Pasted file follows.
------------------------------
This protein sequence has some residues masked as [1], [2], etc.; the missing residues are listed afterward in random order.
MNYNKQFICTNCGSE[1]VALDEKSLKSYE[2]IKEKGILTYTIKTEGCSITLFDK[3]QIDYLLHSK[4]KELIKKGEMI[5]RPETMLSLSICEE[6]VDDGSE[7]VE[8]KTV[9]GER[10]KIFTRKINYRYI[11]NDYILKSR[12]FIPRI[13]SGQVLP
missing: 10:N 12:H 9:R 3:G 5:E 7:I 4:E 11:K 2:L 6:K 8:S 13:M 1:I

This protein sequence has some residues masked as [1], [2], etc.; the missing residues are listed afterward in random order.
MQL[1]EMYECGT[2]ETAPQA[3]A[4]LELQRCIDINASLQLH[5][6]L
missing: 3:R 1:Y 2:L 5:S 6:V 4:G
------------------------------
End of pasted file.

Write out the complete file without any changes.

This protein sequence has some residues masked as [1], [2], etc.; the missing residues are listed afterward in random order.
MNYNKQFICTNCGSE[1]VALDEKSLKSYE[2]IKEKGILTYTIKTEGCSITLFDK[3]QIDYLLHSK[4]KELIKKGEMI[5]RPETMLSLSICEE[6]VDDGSE[7]VE[8]KTV[9]GER[10]KIFTRKINYRYI[11]NDYILKSR[12]FIPRI[13]SGQVLP
missing: 10:N 12:H 9:R 3:G 5:E 7:I 4:E 11:K 2:L 6:K 8:S 13:M 1:I

This protein sequence has some residues masked as [1], [2], etc.; the missing residues are listed afterward in random order.
MQL[1]EMYECGT[2]ETAPQA[3]A[4]LELQRCIDINASLQLH[5][6]L
missing: 3:R 1:Y 2:L 5:S 6:V 4:G